Here at Chtodelat News, we’re awfully tired of having to translate endless reports of assaults on Russian activists. So we’re glad that once in a while we can turn our gaze from the troubled Eurasian plains and forests to the bright shining shore of America—where President-Elect Obama is rapidly filling his cabinet with dubious DNC types, ex-Clintonites, Wall Street insiders, and fallen university presidents. Good for him! It is nice to know that the one of us who could vote, voted for the wrong guy. (Or is he?) Let the class war to end all class wars begin! So you’ll know which side you’re on when all hell breaks loose, we present you with a user’s guide to the current conjuncture featuring video lectures from Democracy in America: The National Campaign, texts by Brian Holmes, Mike Davis, and Luis Martin-Cabrera, and a forecast of what lies ahead for our comrades in the Zapatista movement. Yes, we can!
Democracy in America: The National Campaign. The Yes Men, David Harvey, Camilo Mejia, Guerrilla Girls, Brian Holmes, Trevor Paglen, Reverend Billy, Steve Kurz, W.A.G.E and others reflect on the war on terror, the financial crisis, the meaning of America’s (non)democracy, and the ethics of art production as part of a large-scale project that culminated with a seven-day exhibition in September at the Park Avenue Armory, in New York. (Video)
Brian Holmes. Financial Crimes. There is a better way of living, there is a finer way of feeling, there is a more beautiful and meaningful way of making art, and there is a chance to save the rest of the world and ourselves from more excess violence by the United States of Capital. Dividing the winners from the losers has now put all of us on the losing side. But meanwhile, what they want to do is achieve another round of concentration in the banking sector and go out stirring up more crisis and war. For years after 9-11, Americans looked to all the world like a bunch of zombies, moving through the slo-mo scenarios of the neocons and the presidential media. It’s time for the zombies to reawaken and quit eating each other’s flesh. Let’s reorganize our bodies and put them on the line for the next ten or twenty years, because life is not finance—and that’s how long it will take to change anything real. (Text of an address at Democracy in America: The National Campaign)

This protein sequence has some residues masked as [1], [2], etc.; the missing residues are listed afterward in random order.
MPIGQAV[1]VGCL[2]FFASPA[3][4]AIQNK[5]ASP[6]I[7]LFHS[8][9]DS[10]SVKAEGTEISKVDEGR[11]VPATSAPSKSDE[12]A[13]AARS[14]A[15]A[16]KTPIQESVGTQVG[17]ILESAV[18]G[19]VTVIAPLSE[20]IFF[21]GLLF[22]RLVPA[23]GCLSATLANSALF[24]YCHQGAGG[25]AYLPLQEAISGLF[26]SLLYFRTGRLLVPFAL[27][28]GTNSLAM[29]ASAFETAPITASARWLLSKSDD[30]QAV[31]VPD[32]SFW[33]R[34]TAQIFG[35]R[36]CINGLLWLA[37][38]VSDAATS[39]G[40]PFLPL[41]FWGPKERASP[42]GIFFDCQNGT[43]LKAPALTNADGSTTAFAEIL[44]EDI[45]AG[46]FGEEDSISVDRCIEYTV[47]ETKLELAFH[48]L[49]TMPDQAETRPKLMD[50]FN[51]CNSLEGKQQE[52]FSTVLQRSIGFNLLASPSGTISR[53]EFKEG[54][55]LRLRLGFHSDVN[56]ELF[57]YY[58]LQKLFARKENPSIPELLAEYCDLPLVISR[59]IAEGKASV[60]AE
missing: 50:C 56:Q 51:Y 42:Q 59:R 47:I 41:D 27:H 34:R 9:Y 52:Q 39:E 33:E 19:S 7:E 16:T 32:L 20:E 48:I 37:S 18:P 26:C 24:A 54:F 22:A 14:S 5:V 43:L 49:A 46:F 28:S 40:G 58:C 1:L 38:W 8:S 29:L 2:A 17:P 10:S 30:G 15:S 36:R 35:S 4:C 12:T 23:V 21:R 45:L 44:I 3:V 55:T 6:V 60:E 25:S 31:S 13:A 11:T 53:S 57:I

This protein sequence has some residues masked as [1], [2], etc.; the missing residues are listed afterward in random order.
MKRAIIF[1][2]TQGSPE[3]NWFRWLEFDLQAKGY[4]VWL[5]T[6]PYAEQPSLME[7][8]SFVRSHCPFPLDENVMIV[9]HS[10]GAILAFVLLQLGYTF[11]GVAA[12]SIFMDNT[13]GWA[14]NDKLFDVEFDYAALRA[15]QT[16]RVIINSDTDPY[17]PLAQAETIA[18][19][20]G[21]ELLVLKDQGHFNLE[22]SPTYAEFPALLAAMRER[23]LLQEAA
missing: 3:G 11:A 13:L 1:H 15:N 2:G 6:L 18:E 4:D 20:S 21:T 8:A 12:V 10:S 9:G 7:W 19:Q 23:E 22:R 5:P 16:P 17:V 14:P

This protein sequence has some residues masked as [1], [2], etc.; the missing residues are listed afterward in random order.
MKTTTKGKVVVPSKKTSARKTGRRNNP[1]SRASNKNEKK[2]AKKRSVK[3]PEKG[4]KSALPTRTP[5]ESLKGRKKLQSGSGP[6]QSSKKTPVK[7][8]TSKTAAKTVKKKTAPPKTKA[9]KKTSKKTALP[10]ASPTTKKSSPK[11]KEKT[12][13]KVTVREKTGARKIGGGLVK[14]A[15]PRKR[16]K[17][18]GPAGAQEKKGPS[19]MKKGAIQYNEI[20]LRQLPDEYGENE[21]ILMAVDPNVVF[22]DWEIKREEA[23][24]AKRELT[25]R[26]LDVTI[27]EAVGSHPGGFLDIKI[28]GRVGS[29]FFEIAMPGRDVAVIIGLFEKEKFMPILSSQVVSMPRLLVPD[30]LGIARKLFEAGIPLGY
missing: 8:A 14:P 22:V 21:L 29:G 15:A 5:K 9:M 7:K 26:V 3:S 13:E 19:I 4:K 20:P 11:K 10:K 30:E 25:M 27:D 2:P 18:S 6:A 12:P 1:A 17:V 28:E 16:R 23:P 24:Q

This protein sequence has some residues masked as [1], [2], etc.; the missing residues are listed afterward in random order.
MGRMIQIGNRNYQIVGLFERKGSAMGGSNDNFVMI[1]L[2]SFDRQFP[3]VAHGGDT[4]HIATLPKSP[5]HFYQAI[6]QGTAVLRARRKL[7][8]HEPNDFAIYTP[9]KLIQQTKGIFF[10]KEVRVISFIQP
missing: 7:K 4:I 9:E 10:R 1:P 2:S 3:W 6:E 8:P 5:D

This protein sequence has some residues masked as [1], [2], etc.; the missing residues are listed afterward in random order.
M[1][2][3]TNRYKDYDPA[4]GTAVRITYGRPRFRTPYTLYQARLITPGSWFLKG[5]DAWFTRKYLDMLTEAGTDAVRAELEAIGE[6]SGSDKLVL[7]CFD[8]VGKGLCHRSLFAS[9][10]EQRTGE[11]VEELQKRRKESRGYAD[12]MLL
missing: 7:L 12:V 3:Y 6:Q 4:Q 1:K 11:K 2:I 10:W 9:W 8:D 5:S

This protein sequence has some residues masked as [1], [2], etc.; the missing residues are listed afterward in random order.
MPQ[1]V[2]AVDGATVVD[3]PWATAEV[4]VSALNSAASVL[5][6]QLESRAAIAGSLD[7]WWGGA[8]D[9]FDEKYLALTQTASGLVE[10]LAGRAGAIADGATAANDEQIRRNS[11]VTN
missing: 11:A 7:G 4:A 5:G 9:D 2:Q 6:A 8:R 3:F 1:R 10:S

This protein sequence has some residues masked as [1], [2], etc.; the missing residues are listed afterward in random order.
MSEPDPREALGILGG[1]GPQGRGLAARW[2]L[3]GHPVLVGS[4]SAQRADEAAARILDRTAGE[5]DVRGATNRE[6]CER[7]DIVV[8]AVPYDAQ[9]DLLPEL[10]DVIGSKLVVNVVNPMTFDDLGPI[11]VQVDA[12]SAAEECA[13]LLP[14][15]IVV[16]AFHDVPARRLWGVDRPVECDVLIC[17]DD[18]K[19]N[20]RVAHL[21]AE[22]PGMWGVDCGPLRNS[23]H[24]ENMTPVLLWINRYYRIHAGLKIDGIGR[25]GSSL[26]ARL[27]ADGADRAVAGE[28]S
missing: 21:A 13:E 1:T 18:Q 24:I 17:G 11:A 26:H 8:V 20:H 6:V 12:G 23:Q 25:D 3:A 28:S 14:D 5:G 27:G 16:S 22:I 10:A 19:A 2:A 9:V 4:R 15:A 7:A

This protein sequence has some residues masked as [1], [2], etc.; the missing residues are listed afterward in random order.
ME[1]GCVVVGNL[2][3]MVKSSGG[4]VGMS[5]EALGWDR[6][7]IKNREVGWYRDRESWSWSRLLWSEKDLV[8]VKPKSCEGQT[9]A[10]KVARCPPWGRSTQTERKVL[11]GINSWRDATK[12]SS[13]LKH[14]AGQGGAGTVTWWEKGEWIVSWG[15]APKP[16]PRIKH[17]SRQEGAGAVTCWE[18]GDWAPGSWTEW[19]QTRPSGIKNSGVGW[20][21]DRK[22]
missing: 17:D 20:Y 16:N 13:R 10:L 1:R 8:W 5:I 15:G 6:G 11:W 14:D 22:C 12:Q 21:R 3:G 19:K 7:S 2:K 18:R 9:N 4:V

Mike Davis. US Elections—the New Deal? Let me confess that, as an aging socialist, I suddenly find myself like the Jehovah’s Witness who opens his window to see the stars actually falling out of the sky. Although I’ve been preaching Marxist crisis theory for decades, I never believed I’d actually live to see financial capitalism commit suicide or hear the International Monetary Fund warn of imminent “systemic meltdown”. Thus my initial reaction to Wall Street’s infamous 777.7 point plunge a month ago was a very 1960s retro elation. “Right on, Karl!” I shouted. “Eat your derivatives and die, Wall Street swine!” Like the Grand Canyon, the fall of the banks can be a terrifying but sublime spectacle.
John Molyneux. Some Thoughts on the Crisis. Torn between laughter and tears I am reminded of the motto of the great 17th century philosopher, Spinoza, ‘Neither laugh nor cry, but understand!’. And as a contribution to understanding this crisis I want to make three points. First it is not some natural disaster or weather calamity. Greenspan described it as ‘a once in a century tsunami’, and the media is full of phrases such as ‘economic typhoon’ or ‘hurricane’. This is nonsense: the crisis is neither natural nor an act of god but entirely man made; it was, in broad outlines, predictable and predicted for example by Marxist economists such as Chris Harman and Robert Brenner; and, pace Greenspan, these crises recur a lot more frequently than ‘once in a century’.